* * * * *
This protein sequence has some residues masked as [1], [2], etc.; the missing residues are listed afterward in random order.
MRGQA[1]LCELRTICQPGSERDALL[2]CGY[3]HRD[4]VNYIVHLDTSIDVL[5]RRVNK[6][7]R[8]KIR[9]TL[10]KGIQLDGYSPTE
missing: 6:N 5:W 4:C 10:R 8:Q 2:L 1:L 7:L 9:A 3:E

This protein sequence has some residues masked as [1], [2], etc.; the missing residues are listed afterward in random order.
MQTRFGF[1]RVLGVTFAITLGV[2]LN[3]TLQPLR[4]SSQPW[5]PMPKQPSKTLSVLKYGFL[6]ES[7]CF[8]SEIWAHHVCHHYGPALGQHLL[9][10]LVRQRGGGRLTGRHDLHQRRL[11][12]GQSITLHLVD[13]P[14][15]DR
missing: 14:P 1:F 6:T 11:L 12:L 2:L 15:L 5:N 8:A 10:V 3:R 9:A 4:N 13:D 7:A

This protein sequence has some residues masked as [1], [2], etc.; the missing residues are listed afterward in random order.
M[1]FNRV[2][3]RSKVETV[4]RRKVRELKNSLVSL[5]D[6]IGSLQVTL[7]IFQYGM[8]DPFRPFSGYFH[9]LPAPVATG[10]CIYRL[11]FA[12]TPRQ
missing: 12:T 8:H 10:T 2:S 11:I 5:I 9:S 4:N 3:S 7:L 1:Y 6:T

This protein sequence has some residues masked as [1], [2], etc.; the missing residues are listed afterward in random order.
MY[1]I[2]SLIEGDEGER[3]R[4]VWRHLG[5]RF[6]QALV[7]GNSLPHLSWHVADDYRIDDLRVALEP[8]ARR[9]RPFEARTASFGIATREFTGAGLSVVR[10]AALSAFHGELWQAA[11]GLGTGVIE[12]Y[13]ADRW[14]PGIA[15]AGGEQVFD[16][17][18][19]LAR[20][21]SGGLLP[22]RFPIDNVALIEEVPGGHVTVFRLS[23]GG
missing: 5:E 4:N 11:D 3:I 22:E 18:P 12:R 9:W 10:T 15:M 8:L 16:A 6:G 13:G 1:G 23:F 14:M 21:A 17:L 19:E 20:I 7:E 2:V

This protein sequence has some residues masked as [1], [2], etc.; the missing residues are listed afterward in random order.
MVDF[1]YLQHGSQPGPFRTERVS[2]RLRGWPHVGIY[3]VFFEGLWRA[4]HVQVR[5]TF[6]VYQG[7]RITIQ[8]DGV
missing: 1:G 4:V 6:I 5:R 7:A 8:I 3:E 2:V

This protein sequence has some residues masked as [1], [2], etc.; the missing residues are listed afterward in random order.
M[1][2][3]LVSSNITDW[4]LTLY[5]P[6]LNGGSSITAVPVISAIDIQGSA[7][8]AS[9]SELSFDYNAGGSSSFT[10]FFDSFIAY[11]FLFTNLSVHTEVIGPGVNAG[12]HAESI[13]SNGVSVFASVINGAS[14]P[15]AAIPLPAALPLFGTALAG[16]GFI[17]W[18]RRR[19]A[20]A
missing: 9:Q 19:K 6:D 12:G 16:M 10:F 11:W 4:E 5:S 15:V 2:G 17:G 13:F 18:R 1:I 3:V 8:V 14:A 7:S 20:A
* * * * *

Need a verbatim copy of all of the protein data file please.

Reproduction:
This protein sequence has some residues masked as [1], [2], etc.; the missing residues are listed afterward in random order.
MRGQA[1]LCELRTICQPGSERDALL[2]CGY[3]HRD[4]VNYIVHLDTSIDVL[5]RRVNK[6][7]R[8]KIR[9]TL[10]KGIQLDGYSPTE
missing: 6:N 5:W 4:C 10:R 8:Q 2:L 1:L 7:L 9:A 3:E

This protein sequence has some residues masked as [1], [2], etc.; the missing residues are listed afterward in random order.
MQTRFGF[1]RVLGVTFAITLGV[2]LN[3]TLQPLR[4]SSQPW[5]PMPKQPSKTLSVLKYGFL[6]ES[7]CF[8]SEIWAHHVCHHYGPALGQHLL[9][10]LVRQRGGGRLTGRHDLHQRRL[11][12]GQSITLHLVD[13]P[14][15]DR
missing: 14:P 1:F 6:T 11:L 12:L 2:L 15:L 5:N 8:A 10:V 3:R 9:A 4:N 13:D 7:A

This protein sequence has some residues masked as [1], [2], etc.; the missing residues are listed afterward in random order.
M[1]FNRV[2][3]RSKVETV[4]RRKVRELKNSLVSL[5]D[6]IGSLQVTL[7]IFQYGM[8]DPFRPFSGYFH[9]LPAPVATG[10]CIYRL[11]FA[12]TPRQ
missing: 12:T 8:H 10:T 2:S 11:I 5:I 9:S 4:N 3:S 7:L 1:Y 6:T

This protein sequence has some residues masked as [1], [2], etc.; the missing residues are listed afterward in random order.
MY[1]I[2]SLIEGDEGER[3]R[4]VWRHLG[5]RF[6]QALV[7]GNSLPHLSWHVADDYRIDDLRVALEP[8]ARR[9]RPFEARTASFGIATREFTGAGLSVVR[10]AALSAFHGELWQAA[11]GLGTGVIE[12]Y[13]ADRW[14]PGIA[15]AGGEQVFD[16][17][18][19]LAR[20][21]SGGLLP[22]RFPIDNVALIEEVPGGHVTVFRLS[23]GG
missing: 5:E 4:N 11:D 3:I 22:E 18:P 12:R 9:W 10:T 15:M 8:L 16:A 6:G 13:G 1:G 23:F 14:M 21:A 17:L 19:E 20:I 7:E 2:V

This protein sequence has some residues masked as [1], [2], etc.; the missing residues are listed afterward in random order.
MVDF[1]YLQHGSQPGPFRTERVS[2]RLRGWPHVGIY[3]VFFEGLWRA[4]HVQVR[5]TF[6]VYQG[7]RITIQ[8]DGV
missing: 1:G 4:V 6:I 5:R 7:A 8:I 3:E 2:V

This protein sequence has some residues masked as [1], [2], etc.; the missing residues are listed afterward in random order.
M[1][2][3]LVSSNITDW[4]LTLY[5]P[6]LNGGSSITAVPVISAIDIQGSA[7][8]AS[9]SELSFDYNAGGSSSFT[10]FFDSFIAY[11]FLFTNLSVHTEVIGPGVNAG[12]HAESI[13]SNGVSVFASVINGAS[14]P[15]AAIPLPAALPLFGTALAG[16]GFI[17]W[18]RRR[19]A[20]A
missing: 9:Q 19:K 6:D 12:G 16:M 10:F 11:W 4:E 5:S 15:V 2:G 17:G 13:F 18:R 1:I 3:V 8:V 14:A 7:S 20:A